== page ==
Moreover, as a politician, Davies should really know that the leadership and direction of democratic institutions can change.  His argument is rather like saying that because David Cameron says something now, no other future prime minister will ever say or do the opposite.  Even if it’s 50 years before a future FIFA leader raises a precedent from 2012 to question the special status of the UK nations, a Team GB would prove to be a mistake. We have to remember that to many in the football world the position of non-independent nations having independent status purely because the game was invented here seems illogical. There are already plenty of precedents to the issue being questioned and discussed. Why take the risk and give ammunition to opponents?

 3. A Team GB will not undermine a sense of Welsh nationhood.

He’s right here, but this argument is irrelevant.  The case against a football Team GB is nothing to do with whether Wales is British or not. It is about whether Wales is able to retain its independence in the football world, not in any other world.

4.  Our footballing talent stands to gain much from ‘exposing themselves to high level international competition’.

Presumably this means in developing their experience rather than their exposure to potential employers. Perhaps Bale and co will develop their talents through the experience, but there are many, many more Welsh players who will lose out on international experience if Wales cease to have their own international side.

5. ‘Giving young Welsh people the opportunity to watch their Welsh heroes playing for Team GB will have obvious benefits for increasing sports participation.’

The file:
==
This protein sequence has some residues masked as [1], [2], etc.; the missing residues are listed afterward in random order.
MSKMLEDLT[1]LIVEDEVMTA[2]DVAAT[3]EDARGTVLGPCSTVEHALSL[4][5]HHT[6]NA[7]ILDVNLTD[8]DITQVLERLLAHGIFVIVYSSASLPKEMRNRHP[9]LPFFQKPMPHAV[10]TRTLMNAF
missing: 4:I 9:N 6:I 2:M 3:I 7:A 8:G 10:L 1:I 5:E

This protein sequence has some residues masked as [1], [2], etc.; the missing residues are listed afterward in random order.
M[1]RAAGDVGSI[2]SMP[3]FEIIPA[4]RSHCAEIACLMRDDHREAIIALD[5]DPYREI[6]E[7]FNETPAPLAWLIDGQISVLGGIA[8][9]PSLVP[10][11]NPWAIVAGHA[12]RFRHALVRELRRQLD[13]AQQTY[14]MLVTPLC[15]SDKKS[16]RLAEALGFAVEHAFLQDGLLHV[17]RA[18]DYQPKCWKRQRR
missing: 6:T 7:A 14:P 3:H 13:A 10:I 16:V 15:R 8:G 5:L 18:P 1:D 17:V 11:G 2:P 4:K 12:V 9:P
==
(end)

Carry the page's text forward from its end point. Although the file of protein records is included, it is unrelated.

Will it really? Is there any evidence for this at all? Are there really young kids around who would take up football just because Bale is playing for Team GB? If these guys are heroes already, then the kids must already be watching them for Wales, Spurs etc.  Why would kids be watching the football Olympics at all, if they didn’t like football already?

6. The involvement of Welsh players ‘will place our nation in the global shop window with obvious economic benefits’.

Again, is there evidence for this? If there are economic benefits to Welsh players in a Team GB, they aren’t even remotely obvious to me. Will watchers even know Bale, Ramsey and whoever is on the bench are Welsh?  Will there be some industrialist watching who thinks, “What a great player. I must open a factory near where he comes from”?

7. Not taking part will damage Wales economically and culturally.

Presumably the economic argument is the imagined opportunities discussed in point 6. The cultural damage Davies foresees seems to be that we will be isolated from ‘our British neighbours’.  Quite how not taking part in a short football tournament (some of which is held in Wales anyway) amounts to cultural damage is not clear. Did the UK’s non participation in any of any of the recent Olympic tournaments hurt Wales culturally? Did anyone here even care? Why does the fact that the Olympics are in the UK mean this issue suddenly matters?